Misuse means not using something the way it is meant to be used. The use deviates from the rules as they apply in society or in the law. If the abuse is bad, the offender can be punished for it. Abuse can be of objects or people, but also of an office or other things. Here are the most important examples:
In drug abuse, someone uses a medicine or other chemical substance in a different way than intended. Morphine, for example, is needed by doctors for patients in severe pain. If you take too much of it, you get into a state of intoxication. The substance then has a different effect than what was intended.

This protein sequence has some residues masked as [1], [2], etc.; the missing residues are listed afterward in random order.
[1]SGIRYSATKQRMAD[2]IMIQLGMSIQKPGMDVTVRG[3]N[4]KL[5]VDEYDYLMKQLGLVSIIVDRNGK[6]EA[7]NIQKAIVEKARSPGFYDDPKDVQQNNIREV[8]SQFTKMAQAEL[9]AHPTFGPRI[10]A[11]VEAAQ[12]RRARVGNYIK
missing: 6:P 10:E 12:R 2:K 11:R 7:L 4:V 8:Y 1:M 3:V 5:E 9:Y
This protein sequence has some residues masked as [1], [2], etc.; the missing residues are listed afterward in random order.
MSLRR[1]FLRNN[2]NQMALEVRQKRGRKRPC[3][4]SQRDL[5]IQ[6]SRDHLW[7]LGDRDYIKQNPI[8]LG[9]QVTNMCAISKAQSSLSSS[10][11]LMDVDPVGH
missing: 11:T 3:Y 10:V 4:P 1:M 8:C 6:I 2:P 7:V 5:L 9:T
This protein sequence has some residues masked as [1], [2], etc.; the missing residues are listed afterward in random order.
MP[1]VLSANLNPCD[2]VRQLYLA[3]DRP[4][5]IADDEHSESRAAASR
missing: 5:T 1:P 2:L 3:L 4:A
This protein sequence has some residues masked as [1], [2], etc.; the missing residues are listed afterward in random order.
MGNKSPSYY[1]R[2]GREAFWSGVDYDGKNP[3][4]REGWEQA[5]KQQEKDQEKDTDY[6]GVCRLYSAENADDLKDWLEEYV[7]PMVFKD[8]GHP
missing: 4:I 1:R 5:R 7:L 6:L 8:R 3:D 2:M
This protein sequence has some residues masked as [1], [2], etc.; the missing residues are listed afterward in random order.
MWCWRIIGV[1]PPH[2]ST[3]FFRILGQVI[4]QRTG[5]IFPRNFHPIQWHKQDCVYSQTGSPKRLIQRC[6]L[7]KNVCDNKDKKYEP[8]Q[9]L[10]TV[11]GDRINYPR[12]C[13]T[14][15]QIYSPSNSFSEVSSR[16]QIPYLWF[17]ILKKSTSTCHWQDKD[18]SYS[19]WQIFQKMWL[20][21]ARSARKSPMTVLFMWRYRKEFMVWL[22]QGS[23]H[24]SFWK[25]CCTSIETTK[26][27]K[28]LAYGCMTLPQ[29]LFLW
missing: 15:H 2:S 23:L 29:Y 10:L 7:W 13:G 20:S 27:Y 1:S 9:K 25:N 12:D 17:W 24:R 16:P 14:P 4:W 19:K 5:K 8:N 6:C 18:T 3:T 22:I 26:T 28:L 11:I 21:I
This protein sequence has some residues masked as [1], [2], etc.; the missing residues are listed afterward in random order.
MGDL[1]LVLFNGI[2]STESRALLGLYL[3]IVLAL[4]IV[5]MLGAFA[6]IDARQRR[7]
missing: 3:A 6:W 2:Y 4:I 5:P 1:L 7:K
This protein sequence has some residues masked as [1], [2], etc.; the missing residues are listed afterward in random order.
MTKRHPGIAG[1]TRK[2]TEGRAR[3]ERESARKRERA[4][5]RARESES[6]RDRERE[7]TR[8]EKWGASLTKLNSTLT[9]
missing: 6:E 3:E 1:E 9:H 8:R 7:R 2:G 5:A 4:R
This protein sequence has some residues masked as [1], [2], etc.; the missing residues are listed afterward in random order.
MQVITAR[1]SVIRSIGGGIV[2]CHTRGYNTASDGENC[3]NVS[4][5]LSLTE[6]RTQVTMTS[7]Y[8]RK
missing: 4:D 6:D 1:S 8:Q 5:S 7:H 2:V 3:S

In the case of abuse of authority, for example, a policeman fines a person because he is his colleague. Some officials, even high-ranking politicians, abuse their office for their own purposes. For example, they allow diamonds to be sought and sold without authorisation. In return, the official demands his own share. This is called corruption.
Objects can also be misused. For example, young people build a small car out of a handcart and use the engine of the lawnmower. This may well work, but the brakes may not be enough. Such misuse can become dangerous or even lead to a fine.